Favorite Five concepts from 2005

The year 2005 saw some pretty excellent concept vehicles, from cool pre-production one-offs like the Mazda MX Crossport to wacky, far-out doozies like the Jeep Hurricane, which we’re about as likely to see produced as we are to witness Pauly Shore thanking the Academy for his lifetime achievement award. Some of them pushed the envelope of design, while others were technological marvels unlike anything seen before in the automotive industry. And some were shown that we never, ever want to see again, like the Nissan Pivo. Can you imagine picking up your date in that thing?

The ones we do want to see again are plentiful, though, so we thought that before the onslaught of concepts from the L.A. and Detroit auto shows really gets in gear we’d show you what our favorite five concepts were from 2005. In the interest of getting this posted before any Autobloggers change their minds, let’s get this party started….

 ONE: Ford Iosis
Folks could hardly believe it was a Ford when this baby broke cover at Frankfurt. Yet the company stated that the Iosis would be the inspiration for future Ford design – at least that of its European division, though we hope to see some elements of the vehicle here in the States as well. The aggressive styling, complete with four carbon fiber gull wing doors, muscular profile and “inverse trapezoid” air intake below the grille, shows a clear effort on behalf of the team led by Ford Europe’s Martin Smith to turn some heads.

Apart from the styling, the concept makes an effort to include a few bits of up-and-coming technology. Rather than side and rear-view mirrors, the vehicle is equipped with cameras that send the various views to an LCD screen in front of the driver on the instrument panel. There’s also two memory stick docks, which Ford envisions to be used for seating memory and other driver preferences.

TWO: GMC Sequel

“It’s potentially the biggest thing to happen since the Model T (honestly),” said our man Eric Bryant, who does not say such things lightly. Built using General Motors’ “skateboard” architecture seen earlier on the GM HyWire concept, the vehicle’s wheels each get their own hub-mounted motor and the controls are drive-by-wire. Eric says that having so few mechanical needs from the chassis of the vehicle should eliminate “platforms” as we know them, decreasing costs while increasing innovation.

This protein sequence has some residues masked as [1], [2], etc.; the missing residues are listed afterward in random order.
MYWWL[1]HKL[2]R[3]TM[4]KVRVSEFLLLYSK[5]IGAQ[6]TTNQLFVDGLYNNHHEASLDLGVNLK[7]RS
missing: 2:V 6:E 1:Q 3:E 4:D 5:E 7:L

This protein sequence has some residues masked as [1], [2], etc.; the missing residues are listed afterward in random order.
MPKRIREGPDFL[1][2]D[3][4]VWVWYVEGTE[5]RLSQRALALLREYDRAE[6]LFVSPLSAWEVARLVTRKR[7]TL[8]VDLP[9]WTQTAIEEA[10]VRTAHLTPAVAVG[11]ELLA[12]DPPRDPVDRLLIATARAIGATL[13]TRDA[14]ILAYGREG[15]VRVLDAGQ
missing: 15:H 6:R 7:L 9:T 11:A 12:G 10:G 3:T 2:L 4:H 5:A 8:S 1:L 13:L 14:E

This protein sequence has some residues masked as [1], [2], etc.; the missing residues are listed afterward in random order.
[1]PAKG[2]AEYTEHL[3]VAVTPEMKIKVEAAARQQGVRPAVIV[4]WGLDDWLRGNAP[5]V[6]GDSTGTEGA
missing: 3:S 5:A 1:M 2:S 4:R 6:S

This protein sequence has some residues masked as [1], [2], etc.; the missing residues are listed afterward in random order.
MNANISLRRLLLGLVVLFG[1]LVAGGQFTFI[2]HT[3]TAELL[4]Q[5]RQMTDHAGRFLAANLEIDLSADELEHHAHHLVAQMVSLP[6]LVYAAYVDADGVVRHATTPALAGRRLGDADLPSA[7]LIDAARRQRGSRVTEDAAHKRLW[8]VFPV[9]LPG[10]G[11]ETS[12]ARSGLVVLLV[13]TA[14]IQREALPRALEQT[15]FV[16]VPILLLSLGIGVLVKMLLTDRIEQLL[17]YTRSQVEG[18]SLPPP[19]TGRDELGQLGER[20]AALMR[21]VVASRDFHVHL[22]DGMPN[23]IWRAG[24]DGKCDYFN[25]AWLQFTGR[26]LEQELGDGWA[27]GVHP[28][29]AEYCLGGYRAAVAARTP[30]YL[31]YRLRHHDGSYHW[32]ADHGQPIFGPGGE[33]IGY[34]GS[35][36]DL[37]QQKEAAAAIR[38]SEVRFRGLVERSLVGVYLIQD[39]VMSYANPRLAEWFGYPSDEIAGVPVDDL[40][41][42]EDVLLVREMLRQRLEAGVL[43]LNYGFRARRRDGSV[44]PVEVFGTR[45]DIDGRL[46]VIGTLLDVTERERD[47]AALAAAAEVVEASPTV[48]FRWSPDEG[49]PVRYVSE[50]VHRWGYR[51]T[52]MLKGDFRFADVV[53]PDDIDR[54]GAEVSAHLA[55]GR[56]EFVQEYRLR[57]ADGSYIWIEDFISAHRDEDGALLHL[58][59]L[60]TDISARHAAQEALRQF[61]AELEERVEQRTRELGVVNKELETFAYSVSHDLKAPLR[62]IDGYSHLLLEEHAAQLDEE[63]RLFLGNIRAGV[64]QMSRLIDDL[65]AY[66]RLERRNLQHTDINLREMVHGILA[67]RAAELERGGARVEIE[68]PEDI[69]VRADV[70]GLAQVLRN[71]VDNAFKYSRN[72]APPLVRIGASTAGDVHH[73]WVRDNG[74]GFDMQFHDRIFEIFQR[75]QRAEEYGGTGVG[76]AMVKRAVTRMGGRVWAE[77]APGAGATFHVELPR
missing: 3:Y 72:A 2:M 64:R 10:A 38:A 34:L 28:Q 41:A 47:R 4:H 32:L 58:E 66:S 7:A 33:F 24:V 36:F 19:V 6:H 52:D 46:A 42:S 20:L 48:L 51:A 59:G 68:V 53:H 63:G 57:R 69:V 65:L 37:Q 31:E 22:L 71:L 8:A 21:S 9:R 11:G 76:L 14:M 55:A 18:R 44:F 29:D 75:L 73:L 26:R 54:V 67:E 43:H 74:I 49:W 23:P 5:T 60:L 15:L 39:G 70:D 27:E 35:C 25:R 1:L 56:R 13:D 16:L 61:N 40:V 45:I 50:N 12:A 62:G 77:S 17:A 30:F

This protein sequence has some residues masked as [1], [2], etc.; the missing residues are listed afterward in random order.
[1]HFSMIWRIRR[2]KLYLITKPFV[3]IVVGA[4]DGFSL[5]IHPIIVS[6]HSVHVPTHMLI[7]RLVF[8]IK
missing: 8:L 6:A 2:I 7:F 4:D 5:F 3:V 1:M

THREE: Maserati Birdcage 75

This Geneva concept looks cool and it has lots of fun gadgets, what’s not to love? The vehicle, representing a partnership between Pininfarina, Maserati and Motorola, is a celebration of Pininfarina’s 75 years in existence, but it also presented an opportunity for Motorola to take a healthy stab at what it calls “seamless mobility,” or the ability of the vehicle’s occupants to stay connected to the stuff that’s important to them. We loved the design by Pininfarina and give Motorola mad props for the tech, which includes an aircraft-style head-up display and “mobile-phone-inspired” interface with the driver. Oh, and the 700 hp V12 and panels that move around at high speeds to adjust downforce doesn’t hurt, either.

FOUR: BMW Z4 Coupe

This Frankfurt concept got high marks all around for its balanced design, gorgeous interior, matte paint and “I want it so bad I can almost taste it” proximity to actual production. For those of us with pockets deep enough to afford it, the production version of the vehicle should be available in the U.S. in June with a standard 255 hp 3.0L DOHC inline six, with the 333 hp 3.2L M version to follow shortly thereafter.

FIVE: Maybach Exelero

It’s not the fastest car in the world. It doesn’t have the most horsepower. It doesn’t even have the best track times. But it is very, very badass. The 700 hp twin turbocharged V-12 engine is based on the Maybach 57 S and has the distinction of being able to hit 55 mph in a mere 4.4 seconds from a standstill and hit a top speed upwards of 218. Of course, we couldn’t help but notice the gorgeous interior and excellent two-tone leather, which was the icing on the cake.

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